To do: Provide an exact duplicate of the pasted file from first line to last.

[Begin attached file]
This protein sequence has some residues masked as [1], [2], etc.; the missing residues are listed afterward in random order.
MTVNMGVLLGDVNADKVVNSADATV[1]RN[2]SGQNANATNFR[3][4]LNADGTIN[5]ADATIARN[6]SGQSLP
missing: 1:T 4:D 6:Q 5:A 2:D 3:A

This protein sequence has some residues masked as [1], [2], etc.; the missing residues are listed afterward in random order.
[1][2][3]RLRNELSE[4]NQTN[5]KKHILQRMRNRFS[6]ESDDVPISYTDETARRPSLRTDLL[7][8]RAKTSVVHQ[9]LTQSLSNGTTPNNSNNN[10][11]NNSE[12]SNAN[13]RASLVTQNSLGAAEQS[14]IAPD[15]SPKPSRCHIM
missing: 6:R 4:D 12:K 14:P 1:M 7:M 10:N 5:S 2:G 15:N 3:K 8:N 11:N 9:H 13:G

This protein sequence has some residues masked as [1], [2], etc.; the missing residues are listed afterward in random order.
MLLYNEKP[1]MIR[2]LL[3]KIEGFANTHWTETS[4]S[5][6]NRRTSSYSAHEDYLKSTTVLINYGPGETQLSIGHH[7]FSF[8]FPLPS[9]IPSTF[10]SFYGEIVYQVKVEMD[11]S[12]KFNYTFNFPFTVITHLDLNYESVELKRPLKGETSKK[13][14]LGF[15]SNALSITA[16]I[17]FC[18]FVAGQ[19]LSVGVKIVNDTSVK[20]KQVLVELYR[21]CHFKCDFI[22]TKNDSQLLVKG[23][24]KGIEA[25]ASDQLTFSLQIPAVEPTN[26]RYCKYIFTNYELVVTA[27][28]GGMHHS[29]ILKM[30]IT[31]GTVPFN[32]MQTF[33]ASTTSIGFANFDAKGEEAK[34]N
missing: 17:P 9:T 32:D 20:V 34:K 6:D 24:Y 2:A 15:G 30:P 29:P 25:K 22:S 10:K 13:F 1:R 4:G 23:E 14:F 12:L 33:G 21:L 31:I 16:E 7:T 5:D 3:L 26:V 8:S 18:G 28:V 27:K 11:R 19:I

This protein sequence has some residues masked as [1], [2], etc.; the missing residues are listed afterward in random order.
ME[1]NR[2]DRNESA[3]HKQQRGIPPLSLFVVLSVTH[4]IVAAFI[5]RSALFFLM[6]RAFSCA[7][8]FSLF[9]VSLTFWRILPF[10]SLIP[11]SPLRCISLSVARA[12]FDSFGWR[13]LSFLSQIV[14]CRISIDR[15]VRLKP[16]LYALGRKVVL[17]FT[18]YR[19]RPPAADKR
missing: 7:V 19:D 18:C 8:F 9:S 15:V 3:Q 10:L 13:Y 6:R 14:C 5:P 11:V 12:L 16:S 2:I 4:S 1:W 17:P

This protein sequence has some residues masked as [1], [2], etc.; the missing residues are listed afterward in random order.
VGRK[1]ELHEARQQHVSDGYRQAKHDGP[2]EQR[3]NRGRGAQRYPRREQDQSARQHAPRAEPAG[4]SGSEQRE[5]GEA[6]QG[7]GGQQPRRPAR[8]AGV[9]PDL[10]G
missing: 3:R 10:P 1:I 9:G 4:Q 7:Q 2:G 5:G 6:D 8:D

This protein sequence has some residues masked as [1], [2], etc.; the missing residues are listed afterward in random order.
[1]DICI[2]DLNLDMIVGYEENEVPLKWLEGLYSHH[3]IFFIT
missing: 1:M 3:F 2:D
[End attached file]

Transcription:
This protein sequence has some residues masked as [1], [2], etc.; the missing residues are listed afterward in random order.
MTVNMGVLLGDVNADKVVNSADATV[1]RN[2]SGQNANATNFR[3][4]LNADGTIN[5]ADATIARN[6]SGQSLP
missing: 1:T 4:D 6:Q 5:A 2:D 3:A

This protein sequence has some residues masked as [1], [2], etc.; the missing residues are listed afterward in random order.
[1][2][3]RLRNELSE[4]NQTN[5]KKHILQRMRNRFS[6]ESDDVPISYTDETARRPSLRTDLL[7][8]RAKTSVVHQ[9]LTQSLSNGTTPNNSNNN[10][11]NNSE[12]SNAN[13]RASLVTQNSLGAAEQS[14]IAPD[15]SPKPSRCHIM
missing: 6:R 4:D 12:K 14:P 1:M 7:M 10:N 5:S 2:G 15:N 3:K 8:N 11:N 9:H 13:G

This protein sequence has some residues masked as [1], [2], etc.; the missing residues are listed afterward in random order.
MLLYNEKP[1]MIR[2]LL[3]KIEGFANTHWTETS[4]S[5][6]NRRTSSYSAHEDYLKSTTVLINYGPGETQLSIGHH[7]FSF[8]FPLPS[9]IPSTF[10]SFYGEIVYQVKVEMD[11]S[12]KFNYTFNFPFTVITHLDLNYESVELKRPLKGETSKK[13][14]LGF[15]SNALSITA[16]I[17]FC[18]FVAGQ[19]LSVGVKIVNDTSVK[20]KQVLVELYR[21]CHFKCDFI[22]TKNDSQLLVKG[23][24]KGIEA[25]ASDQLTFSLQIPAVEPTN[26]RYCKYIFTNYELVVTA[27][28]GGMHHS[29]ILKM[30]IT[31]GTVPFN[32]MQTF[33]ASTTSIGFANFDAKGEEAK[34]N
missing: 17:P 9:T 32:D 20:V 34:K 6:D 24:Y 2:A 15:G 30:P 29:P 25:K 22:S 10:K 13:F 1:R 4:G 23:E 14:F 12:L 33:G 21:L 31:I 16:E 7:T 5:D 3:L 26:V 8:S 18:G 28:V 27:K 11:R 19:I

This protein sequence has some residues masked as [1], [2], etc.; the missing residues are listed afterward in random order.
ME[1]NR[2]DRNESA[3]HKQQRGIPPLSLFVVLSVTH[4]IVAAFI[5]RSALFFLM[6]RAFSCA[7][8]FSLF[9]VSLTFWRILPF[10]SLIP[11]SPLRCISLSVARA[12]FDSFGWR[13]LSFLSQIV[14]CRISIDR[15]VRLKP[16]LYALGRKVVL[17]FT[18]YR[19]RPPAADKR
missing: 7:V 19:D 18:C 8:F 9:S 15:V 3:Q 10:L 13:Y 6:R 14:C 5:P 11:V 12:L 16:S 2:I 4:S 1:W 17:P

This protein sequence has some residues masked as [1], [2], etc.; the missing residues are listed afterward in random order.
VGRK[1]ELHEARQQHVSDGYRQAKHDGP[2]EQR[3]NRGRGAQRYPRREQDQSARQHAPRAEPAG[4]SGSEQRE[5]GEA[6]QG[7]GGQQPRRPAR[8]AGV[9]PDL[10]G
missing: 3:R 10:P 1:I 9:G 4:Q 7:Q 2:G 5:G 6:D 8:D

This protein sequence has some residues masked as [1], [2], etc.; the missing residues are listed afterward in random order.
[1]DICI[2]DLNLDMIVGYEENEVPLKWLEGLYSHH[3]IFFIT
missing: 1:M 3:F 2:D